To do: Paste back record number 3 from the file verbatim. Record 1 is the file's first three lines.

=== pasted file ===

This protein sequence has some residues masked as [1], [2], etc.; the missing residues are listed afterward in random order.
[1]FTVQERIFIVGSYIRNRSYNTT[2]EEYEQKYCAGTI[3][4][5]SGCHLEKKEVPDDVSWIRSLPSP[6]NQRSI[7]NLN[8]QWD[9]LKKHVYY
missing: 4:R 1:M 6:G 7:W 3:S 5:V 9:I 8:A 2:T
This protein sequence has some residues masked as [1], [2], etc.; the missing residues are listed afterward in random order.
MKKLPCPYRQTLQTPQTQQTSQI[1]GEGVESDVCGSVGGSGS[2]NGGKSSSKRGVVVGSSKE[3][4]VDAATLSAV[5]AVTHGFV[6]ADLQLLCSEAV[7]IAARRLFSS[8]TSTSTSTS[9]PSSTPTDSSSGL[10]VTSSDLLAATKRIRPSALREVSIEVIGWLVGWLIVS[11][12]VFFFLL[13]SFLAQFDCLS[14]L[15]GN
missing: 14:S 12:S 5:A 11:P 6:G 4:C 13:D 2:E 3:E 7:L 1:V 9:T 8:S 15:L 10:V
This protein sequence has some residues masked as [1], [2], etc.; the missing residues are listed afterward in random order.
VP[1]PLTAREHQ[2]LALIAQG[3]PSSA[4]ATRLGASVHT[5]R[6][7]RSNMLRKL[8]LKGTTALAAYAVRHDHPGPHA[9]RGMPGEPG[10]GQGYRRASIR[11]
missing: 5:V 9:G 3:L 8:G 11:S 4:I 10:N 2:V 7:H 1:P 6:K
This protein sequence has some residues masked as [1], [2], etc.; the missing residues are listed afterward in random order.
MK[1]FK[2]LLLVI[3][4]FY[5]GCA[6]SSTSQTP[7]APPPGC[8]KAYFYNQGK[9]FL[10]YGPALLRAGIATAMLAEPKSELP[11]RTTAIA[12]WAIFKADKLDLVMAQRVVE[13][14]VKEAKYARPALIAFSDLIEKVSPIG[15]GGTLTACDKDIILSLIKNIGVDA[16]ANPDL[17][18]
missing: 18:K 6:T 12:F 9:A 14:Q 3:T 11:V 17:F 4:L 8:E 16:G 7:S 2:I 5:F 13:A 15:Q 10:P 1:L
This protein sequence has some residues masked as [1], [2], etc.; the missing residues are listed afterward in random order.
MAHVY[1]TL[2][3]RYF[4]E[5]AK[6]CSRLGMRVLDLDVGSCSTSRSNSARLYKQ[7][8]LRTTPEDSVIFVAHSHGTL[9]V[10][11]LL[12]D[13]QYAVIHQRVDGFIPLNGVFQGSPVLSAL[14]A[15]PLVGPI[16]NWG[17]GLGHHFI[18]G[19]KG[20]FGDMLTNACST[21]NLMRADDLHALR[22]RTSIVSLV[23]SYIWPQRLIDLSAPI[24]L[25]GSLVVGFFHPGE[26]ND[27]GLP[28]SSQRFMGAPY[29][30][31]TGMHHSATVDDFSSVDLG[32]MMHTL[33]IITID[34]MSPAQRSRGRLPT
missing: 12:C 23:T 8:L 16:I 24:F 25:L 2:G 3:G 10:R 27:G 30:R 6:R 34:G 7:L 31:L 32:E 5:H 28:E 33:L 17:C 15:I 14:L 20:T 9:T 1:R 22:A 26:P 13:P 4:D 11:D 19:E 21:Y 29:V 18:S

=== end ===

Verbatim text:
This protein sequence has some residues masked as [1], [2], etc.; the missing residues are listed afterward in random order.
VP[1]PLTAREHQ[2]LALIAQG[3]PSSA[4]ATRLGASVHT[5]R[6][7]RSNMLRKL[8]LKGTTALAAYAVRHDHPGPHA[9]RGMPGEPG[10]GQGYRRASIR[11]
missing: 5:V 9:G 3:L 8:G 11:S 4:I 10:N 2:V 7:H 1:P 6:K